Perseverance in a new year

Welcome to a New Year.  Things are gearing up in my household for a new year, which is exciting and scary at the same time.

As the new year of school begins, we were reflecting on the word ‘Perseverance’.  What does that look like in our kids at home, kids at school and even for us as adults?


For me, it challenged me to persevere with my blog, to keep using it as a platform to encourage others out there as we navigate a complex world, trying to keep it simple.

We know that grit and perseverance is a bigger indicator of a child’s success than their IQ.  We know that grit and perseverance is something that children – and I am thinking adults – struggle with in our instant society. We know that grit and perseverance can be taught, but the exact how of that is still being investigated. In some ways it is a mystery and it makes me want to do more reading about it!


I viewed this 5 minute clip and enjoyed the grit and perseverance in it. May you find the time to watch it and even share it with your kids. Mine loved it!




Grit, change and stories!

The first week back at school is always exhausting for parents and children. There are new teachers to be met, new routines, the brain needs to click into a different gear and everyone has to be out the house early in the morning!


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Thus, it was no surprise when my 8 year old had a major melt done last night. It was that extra 30 minutes in the pool that tipped him over! After the tears were shed that mercifully produce the endorphines that help the body feel better we had a conversation that was so interesting and exciting for me.  I came out the room and informed my husband – “this positive psych stuff really works”!

Thursday I was listening to a great TED talk by Angela Duckworth on grit. (If you have time take a listen, it is 6 minutes long.) I have written about grit on a number of occasions as researchers are finding out that it is a big indicator of success. Unfortunately little is know about teaching grit, but they do know that young children can be taught practical things about how their brain works and this helps. At times I share with my own kids what I am reading and how it plays out in life trying to help them make links in their brains.


My 8 year old, after his meltdown mentioned that he wanted to change. He didn’t want to feel frustrated and upset at bed time anymore. It had just happened that I had recorded what I thought was a great quote to be retrieved when needed and here was the moment –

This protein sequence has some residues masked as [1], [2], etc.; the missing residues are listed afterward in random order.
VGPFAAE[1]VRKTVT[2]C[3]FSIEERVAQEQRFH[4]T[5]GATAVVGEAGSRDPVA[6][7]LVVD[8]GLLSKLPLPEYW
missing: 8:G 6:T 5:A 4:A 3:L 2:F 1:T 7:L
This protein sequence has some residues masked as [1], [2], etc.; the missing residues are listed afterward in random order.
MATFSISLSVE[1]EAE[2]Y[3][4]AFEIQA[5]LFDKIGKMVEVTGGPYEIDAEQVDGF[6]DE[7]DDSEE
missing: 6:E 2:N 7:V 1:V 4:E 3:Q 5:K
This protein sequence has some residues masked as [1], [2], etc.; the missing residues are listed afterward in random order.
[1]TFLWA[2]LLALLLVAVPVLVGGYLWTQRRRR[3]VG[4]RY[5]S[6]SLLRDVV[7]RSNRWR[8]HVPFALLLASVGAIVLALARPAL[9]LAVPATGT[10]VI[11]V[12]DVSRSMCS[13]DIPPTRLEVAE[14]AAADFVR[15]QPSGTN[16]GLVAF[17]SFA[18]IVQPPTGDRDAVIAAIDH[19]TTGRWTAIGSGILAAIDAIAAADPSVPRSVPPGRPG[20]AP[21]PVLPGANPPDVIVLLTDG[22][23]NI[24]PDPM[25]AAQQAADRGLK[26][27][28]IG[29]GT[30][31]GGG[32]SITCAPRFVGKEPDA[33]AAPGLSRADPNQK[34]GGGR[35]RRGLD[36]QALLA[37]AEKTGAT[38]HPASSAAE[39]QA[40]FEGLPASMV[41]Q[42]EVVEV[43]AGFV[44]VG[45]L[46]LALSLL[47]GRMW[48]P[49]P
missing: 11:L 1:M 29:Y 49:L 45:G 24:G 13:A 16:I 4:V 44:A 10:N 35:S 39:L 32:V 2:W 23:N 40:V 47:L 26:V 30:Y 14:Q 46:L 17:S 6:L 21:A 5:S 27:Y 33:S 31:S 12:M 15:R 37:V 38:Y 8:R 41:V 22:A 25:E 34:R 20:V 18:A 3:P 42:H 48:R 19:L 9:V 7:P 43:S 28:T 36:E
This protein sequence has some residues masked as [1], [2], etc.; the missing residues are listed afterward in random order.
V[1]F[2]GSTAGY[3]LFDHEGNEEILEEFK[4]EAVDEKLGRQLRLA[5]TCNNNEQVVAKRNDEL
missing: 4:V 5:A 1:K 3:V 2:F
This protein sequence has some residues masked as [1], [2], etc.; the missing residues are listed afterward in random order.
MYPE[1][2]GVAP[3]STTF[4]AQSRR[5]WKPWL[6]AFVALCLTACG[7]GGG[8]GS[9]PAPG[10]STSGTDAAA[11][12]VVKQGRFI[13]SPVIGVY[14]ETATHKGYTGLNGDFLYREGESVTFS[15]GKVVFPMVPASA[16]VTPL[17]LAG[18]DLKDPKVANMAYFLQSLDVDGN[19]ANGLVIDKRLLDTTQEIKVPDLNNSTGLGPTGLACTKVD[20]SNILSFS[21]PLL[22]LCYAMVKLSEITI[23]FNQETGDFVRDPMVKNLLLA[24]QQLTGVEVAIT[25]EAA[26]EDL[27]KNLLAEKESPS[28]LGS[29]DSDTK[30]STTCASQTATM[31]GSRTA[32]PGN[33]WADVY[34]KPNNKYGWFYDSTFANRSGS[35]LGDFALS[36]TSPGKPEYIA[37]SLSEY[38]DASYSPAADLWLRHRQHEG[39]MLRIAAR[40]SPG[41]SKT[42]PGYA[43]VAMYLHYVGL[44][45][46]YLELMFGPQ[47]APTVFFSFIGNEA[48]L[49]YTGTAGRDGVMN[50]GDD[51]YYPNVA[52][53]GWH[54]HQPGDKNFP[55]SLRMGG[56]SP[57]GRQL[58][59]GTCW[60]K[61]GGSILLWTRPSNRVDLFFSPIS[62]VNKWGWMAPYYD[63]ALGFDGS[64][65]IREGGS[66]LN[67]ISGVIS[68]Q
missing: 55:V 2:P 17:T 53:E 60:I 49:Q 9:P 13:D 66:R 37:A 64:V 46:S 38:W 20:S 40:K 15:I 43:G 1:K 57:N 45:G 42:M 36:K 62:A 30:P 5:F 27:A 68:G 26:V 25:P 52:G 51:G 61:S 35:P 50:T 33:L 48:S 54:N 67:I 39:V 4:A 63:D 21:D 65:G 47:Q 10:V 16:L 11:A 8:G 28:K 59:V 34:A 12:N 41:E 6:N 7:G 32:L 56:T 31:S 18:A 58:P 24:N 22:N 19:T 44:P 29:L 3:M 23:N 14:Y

“transformed – not in Hollywood ways that we sometimes expect,
but quietly and slowly as most change occurs” Jeff Goins

The 8 year old nodded in understanding, but it didn’t stop there.
“Mum it is like that story you told us about the English cycling team where they decided to change everything by 1%. They changed small things like the food they ate, bits of their bikes and then it worked, they had success.”

I was stunned. That story had been told weeks ago by James Clear on his blog, but somehow the links were being made in this little boy.


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So, what a great encouragement for me and you.
Let’s tell our classes, our own kids about interesting brain facts.
Let’s tell them that change is often slow but that is ok.
Let’s tell them that along the way we will need grit and that grit is worth ‘gritting’ for.
Let’s tell them that failure is not permanent and we keep going.
And, let’s tell stories that have meaning. Stories are so powerful!


Grit and revision is necessary

It has been a busy day with little time for reading or reflection! But I have been reminded lately of the power of revision! I had the lovely opportunity to chat to a friend about life and some of the practical tools positive psychology has to offer. As we were talking I realised that you don’t just get it and have it, it has to be practiced again and again.

Each week I make sure I attend my Pilates class, it just helps to stop the aches and pains and keeps my ‘core’ strong.
If I skip a week it always surprises me how much harder it is and what strength is lost, it obviously needs to be done again and again.
I was reflecting that many of the good things in life are like that!


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So along with this thought I am cutting and pasting a very early blog that I wrote on grit. May you enjoy it as you practice grit again and again!!

Grit…. July 14th